Adding sopressata to their regular pie is an immediate upgrade. The spicy sausage is flavorful and crisp, and the rendered fat gets absorbed nicely by the sauce, adding some much needed flavor.
Motorino: 5/5 ($16)
Motorino's sopresatta has that sweet/salty funk of good cured pork. You know that aroma. It's what you get with the best prosciutto or pancetta. Couple that with a decent amount of heat and a sprinkle of garlic and basil (not to mention crisped up edges and cupped slices that help deliver the richly flavored rendered fat to your mouth.
Numero 28: 2/5 ($15/$26/$34 small/double/triple)
They certainly aren't shy with their sopressata, applying it with a heavy hand. I wish it had gone on more evenly. We ended up with one slice that had a mere sliver of an edge of a slice of sausage, while another slice had a full five disks of the stuff. It's thick cut and curls/crisps nicely, but it tastes no better than standard deli-counter pepperoni, lacking the sweet porky flavor of well-cured meat.
Luzzo's Quadrata Marinara: 7/10 ($17/$22, small/large):
Luzzo's crust fares far better as a base for their quadrata, a square pizza that comes in three flavors. We opted for the simplest, which combined their tomato sauce (still needed salt), a sprinkle of fresh thyme and olive oil, and some perfectly roasted, sweet slices of garlic. The dough seems slightly thicker on this pie, enough that the crunchiness that dominated the round pies gets tempered by a thicker layer of soft bread, making for some fine pie-eating.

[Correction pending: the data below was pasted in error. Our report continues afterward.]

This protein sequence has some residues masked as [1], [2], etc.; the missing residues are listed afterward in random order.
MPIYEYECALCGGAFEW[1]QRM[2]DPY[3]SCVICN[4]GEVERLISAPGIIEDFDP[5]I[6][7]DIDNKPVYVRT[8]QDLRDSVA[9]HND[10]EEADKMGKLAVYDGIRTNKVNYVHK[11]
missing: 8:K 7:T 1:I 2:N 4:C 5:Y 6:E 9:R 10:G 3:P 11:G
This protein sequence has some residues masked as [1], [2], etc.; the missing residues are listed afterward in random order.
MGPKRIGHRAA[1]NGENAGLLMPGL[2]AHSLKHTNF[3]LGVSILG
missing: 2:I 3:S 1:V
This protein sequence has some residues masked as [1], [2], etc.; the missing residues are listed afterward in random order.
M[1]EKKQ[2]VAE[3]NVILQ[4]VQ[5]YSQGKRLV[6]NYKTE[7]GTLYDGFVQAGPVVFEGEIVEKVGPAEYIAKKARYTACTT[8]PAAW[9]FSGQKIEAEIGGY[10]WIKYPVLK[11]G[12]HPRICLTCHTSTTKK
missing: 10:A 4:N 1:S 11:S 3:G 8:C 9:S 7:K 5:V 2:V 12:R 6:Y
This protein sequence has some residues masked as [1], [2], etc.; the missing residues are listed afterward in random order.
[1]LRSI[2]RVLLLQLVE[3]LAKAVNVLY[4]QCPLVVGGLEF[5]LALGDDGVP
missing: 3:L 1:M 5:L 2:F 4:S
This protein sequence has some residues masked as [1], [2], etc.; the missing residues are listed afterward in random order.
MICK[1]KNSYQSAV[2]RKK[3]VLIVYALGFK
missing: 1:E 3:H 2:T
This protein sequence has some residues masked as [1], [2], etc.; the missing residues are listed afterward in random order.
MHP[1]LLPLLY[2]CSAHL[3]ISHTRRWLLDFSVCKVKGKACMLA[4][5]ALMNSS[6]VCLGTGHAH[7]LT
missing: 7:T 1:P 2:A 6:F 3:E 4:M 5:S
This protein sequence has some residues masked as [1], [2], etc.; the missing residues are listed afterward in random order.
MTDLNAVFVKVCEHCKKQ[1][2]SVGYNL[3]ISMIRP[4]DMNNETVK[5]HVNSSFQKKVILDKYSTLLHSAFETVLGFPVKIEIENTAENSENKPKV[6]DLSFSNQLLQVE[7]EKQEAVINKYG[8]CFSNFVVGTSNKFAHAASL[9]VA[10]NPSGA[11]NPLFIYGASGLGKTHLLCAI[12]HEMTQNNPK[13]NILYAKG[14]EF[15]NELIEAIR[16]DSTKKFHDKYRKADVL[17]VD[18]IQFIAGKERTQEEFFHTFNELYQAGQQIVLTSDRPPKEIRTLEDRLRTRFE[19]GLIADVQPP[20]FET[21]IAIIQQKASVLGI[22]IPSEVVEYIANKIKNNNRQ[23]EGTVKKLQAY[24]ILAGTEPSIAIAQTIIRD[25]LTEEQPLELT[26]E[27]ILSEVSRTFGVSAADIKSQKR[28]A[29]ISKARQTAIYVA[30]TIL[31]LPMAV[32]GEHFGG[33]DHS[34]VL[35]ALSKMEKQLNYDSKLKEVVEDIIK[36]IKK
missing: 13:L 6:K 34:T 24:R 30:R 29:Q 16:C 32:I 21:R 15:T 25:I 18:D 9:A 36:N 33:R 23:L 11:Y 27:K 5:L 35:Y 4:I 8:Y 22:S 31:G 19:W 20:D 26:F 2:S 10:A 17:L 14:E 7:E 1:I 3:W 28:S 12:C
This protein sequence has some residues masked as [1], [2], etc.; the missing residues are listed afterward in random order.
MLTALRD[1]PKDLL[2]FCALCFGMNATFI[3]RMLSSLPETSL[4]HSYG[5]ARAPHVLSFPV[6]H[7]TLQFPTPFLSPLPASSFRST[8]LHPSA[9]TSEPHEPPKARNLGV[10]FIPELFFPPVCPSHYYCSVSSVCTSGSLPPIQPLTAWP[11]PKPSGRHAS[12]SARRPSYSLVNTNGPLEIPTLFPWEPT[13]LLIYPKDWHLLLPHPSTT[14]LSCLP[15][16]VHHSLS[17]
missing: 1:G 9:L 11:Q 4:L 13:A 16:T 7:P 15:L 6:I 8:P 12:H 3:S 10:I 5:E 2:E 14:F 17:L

Motorino's Brussels Sprout Pie: 9/10 ($16)
The first time I had Motorino's brussels sprouts pizza, I questioned how centuries of human ingenuity could have ignored such a glorious combination for so long. The brussels sprouts leaves stay crisp and bright green, their edges shriveling and charring into sweet, nutty whips that combine with the smoky pork and pecorino/mozzarella blend. This is one of the great pies in the city (though Motorino's clam pie is not far behind).
Numero 28's Numero 28 Pizza: 2/10 ($17/$27/$36 small/double/triple
A near perfect exercise in how to take ingredients and put them together in a way that makes every one of them worse. Some fine prosciutto gets piled onto a pie laden with bland white button mushrooms and mozzarella, then the whole thing is drizzled with copious amounts of chemical-tasting truffle oil cream. The cream is broken even before it goes on the pie and only further devolves into a greasy, curdled mess from the heat of the crust underneath. What's the word for the opposite of synergy?